Civil Discourse Now

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Response to a hurricane should be directed by the same authority as conducts a war: Federal.

   Hurricane Sandy batters the East coast as I write. Bloomberg reports estimates of damage from the storm at $20 billion. Approximately $5 to $10 billion of those damages are insured.

   1) This storm is consistent with arguments for human contributions to global climate change. Why are the "left-wing" mainstream media not focused on this manifestation of a theory much bally-hooed by the Republican Party and its crowd? If the media really were "left-wing," they would be all over the topic. They would show recent episodes from the History Channel about world climate change and human contributions to the change. Unfortunately, the History Channel features a lot of so-called reality shows. (One could argue that is history, but here I mean "Pawn Stars," its more specific spin-off "Cajun Pawn Stars," "Counting Cars," "American Restoration," etc.) Instead there were a lot of remotes of reporters battered by wind and water who told us how bad the weather behind them was.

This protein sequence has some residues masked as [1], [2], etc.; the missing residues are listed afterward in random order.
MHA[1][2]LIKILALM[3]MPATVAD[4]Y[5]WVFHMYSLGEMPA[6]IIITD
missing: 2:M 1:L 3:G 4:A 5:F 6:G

2) President Obama has handled this crisis much better than his predecessor handled Hurricane Katrina. "W" spoke with reporters in what looked like an airplane hangar and gave his famous "You’ve done a heckuva job" comment to his head of FEMA. Bush’s comments were general, about how people needed to focus on the future. President Obama cut short a Florida—oops! Swing state!—campaign appearance to return to D.C. to coordinate responses to the storm.

   3) On the other hand, on MSNBC and CurrenTV (yes, Matt Stone, I still watch CurrenTV), clips were shown of former Massachusetts Governor Romney stating in primary debates that we should hand the duties (and money) for FEMA to the States. The Romney camp, yesterday, issued statements to deny Romney, as President, would disband FEMA. One projection of his budget shows a reduction of FEMA’s budget from $13 billion to just over $1 billion. For a national agency with such massive responsibilities, that is to disband.